A Game Of Two Halves

By bogotapost June 17, 2014

Football, fútbol, fussball…it’s an international language… Except in the States, where they call it soccer. Oh, and Italy, they say calcio.  The ex-manager of England, Fabio Capello, once claimed 100 words were all he needed to communicate with his players. As World Cup fever strikes, Oliver Pritchard takes a look at some football specific vocabulary

Beginner Level:

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Intermediate Level:

Verbs for football:

To foul
To break the rules.  Often used in the passive, for example: James was fouled.  Synonyms: to bring/hack down (to kick a player to the floor); to handle (an outfield player using his hands).

To be booked / to be carded / to get your name in the book
When a player is given a yellow card by the referee.  Almost always in the passive.  A red card means the player is sent off/given an early bath.

To be offside
In an incorrect position (when an attacking player is closer to the opposing team’s goal-line at the moment the ball is passed to him or her than the last defender apart from the goalkeeper).  Players are either a mile offside or only a hair’s width offside. To win / to triumphTo score more goals than the other team, for example Colombia won 5-0 in Buenos Aires in 1993. Note: NOT gain. The preposition for win is against: Colombia won against Chile in Santiago in 2013.

To defeat (object)
To win against (object). For example Brasil defeated Croatia 3-1.

To knock out / eliminate
To defeat a team after the group stage. For example, Cameroon knocked out Colombia in 1990.

To lose
To score fewer goals than the other team, for example Colombia lost 2-0 (against England in 1998).

To draw/to tie
A match that has no winner or loser. Colombia drew 3-3 with Chile in Barranquilla.

To score (a goal)
To put the ball in the net. Lots and lots of synonyms for players scoring: put it away/stick it in the back of the net/put it in the onion bag/tuck it into the net.

To concede
When the other team scores. David Ospina does not concede many goals.

To kick
To hit something, or somebody, with your foot. In football, the players kick the ball.

To shoot / to strike / to fire a shot / to lamp it / to twat it one
To kick the ball at the goal.

To pass
A kick of the ball from one player to another. Barcelona pass the ball a lot.

A cross
A pass from the side of the pitch into the penalty box.

A header
When a player hits the ball with his head. Yepes heads the ball well.

To volley
To kick the ball before it touches the ground. Falcao missed a volley against Venezuela.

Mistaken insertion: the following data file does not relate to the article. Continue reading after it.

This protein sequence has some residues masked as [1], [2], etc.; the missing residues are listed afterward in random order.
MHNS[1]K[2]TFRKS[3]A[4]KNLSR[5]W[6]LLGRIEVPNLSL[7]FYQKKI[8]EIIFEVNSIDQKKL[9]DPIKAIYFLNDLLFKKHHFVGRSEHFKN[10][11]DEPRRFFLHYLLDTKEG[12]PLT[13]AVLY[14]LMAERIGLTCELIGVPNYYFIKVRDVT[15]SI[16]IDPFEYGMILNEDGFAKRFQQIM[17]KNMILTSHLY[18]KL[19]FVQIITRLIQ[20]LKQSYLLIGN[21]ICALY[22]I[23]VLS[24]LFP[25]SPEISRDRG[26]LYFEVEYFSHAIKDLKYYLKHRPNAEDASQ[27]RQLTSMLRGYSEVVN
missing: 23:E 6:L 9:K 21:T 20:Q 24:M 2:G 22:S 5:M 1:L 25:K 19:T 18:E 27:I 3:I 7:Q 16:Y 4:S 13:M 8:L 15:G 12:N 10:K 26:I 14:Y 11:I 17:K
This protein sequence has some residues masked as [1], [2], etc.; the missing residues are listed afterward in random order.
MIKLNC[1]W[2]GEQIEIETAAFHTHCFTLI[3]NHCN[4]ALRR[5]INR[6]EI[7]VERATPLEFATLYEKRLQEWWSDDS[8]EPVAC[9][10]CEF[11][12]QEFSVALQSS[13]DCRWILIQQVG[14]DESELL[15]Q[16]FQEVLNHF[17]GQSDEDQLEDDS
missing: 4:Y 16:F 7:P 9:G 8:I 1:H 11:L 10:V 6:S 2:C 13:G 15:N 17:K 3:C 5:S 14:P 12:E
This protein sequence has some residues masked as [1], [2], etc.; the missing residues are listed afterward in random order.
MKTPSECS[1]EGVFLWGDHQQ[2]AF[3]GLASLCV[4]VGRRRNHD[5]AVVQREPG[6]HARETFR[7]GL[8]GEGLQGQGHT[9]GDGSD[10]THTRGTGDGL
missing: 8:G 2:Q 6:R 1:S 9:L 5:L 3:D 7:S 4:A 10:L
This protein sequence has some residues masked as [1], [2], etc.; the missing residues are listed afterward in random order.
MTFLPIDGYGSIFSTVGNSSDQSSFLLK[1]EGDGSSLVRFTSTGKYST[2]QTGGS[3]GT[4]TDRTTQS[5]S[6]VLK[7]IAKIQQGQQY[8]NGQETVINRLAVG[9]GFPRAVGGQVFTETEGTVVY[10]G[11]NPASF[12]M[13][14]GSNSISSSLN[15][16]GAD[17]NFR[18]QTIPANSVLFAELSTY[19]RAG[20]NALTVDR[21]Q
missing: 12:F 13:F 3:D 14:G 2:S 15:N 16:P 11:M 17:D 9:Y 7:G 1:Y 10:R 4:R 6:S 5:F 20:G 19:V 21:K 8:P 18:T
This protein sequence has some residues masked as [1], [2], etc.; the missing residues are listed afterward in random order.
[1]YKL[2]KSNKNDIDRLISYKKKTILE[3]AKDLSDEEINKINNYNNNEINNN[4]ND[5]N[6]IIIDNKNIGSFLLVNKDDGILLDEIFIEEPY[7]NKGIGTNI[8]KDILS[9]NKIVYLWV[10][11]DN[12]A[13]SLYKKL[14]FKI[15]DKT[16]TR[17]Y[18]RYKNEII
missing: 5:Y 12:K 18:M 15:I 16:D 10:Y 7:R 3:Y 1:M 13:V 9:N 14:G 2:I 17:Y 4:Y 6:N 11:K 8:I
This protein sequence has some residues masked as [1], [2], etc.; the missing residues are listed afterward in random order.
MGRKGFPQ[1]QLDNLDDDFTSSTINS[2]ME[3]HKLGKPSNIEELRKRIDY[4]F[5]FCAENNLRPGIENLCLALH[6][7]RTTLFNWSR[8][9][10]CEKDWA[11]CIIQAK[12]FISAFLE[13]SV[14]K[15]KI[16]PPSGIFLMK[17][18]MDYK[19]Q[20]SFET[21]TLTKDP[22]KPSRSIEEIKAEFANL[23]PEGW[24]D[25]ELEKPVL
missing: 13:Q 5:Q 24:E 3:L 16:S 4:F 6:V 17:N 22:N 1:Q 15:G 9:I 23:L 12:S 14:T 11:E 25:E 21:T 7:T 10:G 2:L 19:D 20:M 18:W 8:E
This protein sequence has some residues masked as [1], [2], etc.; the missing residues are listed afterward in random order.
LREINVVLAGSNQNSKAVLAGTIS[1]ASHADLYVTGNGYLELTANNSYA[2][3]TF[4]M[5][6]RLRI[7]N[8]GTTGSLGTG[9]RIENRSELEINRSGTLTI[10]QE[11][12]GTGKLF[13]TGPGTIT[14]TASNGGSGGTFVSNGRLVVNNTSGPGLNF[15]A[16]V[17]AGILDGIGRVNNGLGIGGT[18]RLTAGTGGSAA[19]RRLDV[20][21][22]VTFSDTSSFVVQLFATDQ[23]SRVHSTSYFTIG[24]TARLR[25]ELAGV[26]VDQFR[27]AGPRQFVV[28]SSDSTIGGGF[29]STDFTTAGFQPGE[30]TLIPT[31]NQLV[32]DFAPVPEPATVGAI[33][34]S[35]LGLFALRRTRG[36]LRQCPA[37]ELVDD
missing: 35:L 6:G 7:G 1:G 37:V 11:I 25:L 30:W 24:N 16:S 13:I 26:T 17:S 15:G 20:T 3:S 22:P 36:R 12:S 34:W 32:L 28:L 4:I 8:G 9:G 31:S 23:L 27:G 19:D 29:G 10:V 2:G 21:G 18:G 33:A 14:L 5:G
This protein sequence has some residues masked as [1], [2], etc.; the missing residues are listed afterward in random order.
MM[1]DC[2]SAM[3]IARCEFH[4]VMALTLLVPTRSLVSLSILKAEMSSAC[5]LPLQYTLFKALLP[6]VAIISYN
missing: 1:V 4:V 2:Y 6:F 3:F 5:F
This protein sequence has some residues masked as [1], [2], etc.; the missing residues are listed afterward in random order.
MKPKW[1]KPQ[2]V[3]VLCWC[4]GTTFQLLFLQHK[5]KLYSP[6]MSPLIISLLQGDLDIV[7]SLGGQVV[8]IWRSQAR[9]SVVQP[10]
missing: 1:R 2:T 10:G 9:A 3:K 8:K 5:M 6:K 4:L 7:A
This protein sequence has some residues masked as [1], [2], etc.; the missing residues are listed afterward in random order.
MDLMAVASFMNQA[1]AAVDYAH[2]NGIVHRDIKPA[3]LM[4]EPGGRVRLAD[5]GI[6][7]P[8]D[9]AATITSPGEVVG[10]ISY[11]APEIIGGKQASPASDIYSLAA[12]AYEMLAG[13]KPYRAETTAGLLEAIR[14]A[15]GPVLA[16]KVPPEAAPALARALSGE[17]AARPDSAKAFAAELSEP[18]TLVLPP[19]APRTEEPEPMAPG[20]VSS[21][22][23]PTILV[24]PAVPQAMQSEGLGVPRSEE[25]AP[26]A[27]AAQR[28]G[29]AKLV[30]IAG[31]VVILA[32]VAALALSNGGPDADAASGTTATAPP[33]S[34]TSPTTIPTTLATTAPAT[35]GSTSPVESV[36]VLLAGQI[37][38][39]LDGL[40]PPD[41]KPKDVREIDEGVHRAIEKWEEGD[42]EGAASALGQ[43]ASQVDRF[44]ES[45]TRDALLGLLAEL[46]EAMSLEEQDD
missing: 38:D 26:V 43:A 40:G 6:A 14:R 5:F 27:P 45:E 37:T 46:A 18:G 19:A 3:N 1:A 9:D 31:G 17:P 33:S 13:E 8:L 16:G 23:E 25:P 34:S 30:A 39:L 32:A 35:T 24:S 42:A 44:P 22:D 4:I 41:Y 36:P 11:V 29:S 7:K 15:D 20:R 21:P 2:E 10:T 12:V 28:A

Advanced Level:

Adjectives for players

Young players who are very good are wonderkids and older players are journeymen or grizzled.  Fast players have a lot of pace or are pacey or have pace to burn.  Skilful players who are tall have good feet for a big man.  The term cap refers to the number of times a player has represented their country at an international level. It originated in the UK where they used to award an actual cap to players in international matches.

Anyone from a small club playing very well at the WC is putting himself in the shop window for bigger teams.  Anyone who doesn’t like to tackle or work hard (Hi CR7!) is a show pony.  If a player dives and pretends he was fouled, he went down like a sack of potatoes and is a diver.  No one likes to see that, so you should shout “you fell over” at him.

The referee volunteers his time so that the game can function.  He is rewarded for this by being called blind, the bastard in the black and many other cheery insults not suitable for a family publication.

Goalkeepers are normally eccentric and if they make lots of mistakes, dodgy.  These mistakes are called howlers if they lead to an opportunity.

Defenders are usually tough, and often good in the air.  Defenders that take a long time to turn have the turning circle of a battleship.  Defenders that foul a lot like to let the opponent know he’s there.  If defenders stop a forward playing well they have him in their pocket. Under pressure, defenders will always kick it into row Z, ie off the pitch.  When they try to pass direct to the attackers it is long ball football or route one and they are hoofing it.

Well-organised midfielder are midfield generals and if they have a lot of energy; box-to-box players or midfield dynamos.  These players often make a nuisance of themselves or get stuck in by making many challenges.  Players like James are playmakers or dictate play.

Wingers and forwards are usually tricky if they are small, or a real handful if they’re big.  Wingers often have to beat their man and put it in the mixer.  They often have sweet left feet if they’re skilful and a foot like a traction engine if they’re powerful.  After scoring, they’ll usually be over the moon.  Scoring from close range is a tap in and from long range a screamer, thunderbastard, pearler or howitzer.

And remember – it’s a game of two halves, an expression referring to the fact that a football match can change unexpectedly over 90 minutes, and especially between the first half and second half of the match.  And anything can happen…as Sir Purple Nose Ferguson once said “football – bloody hell.”

By Oli Pritchard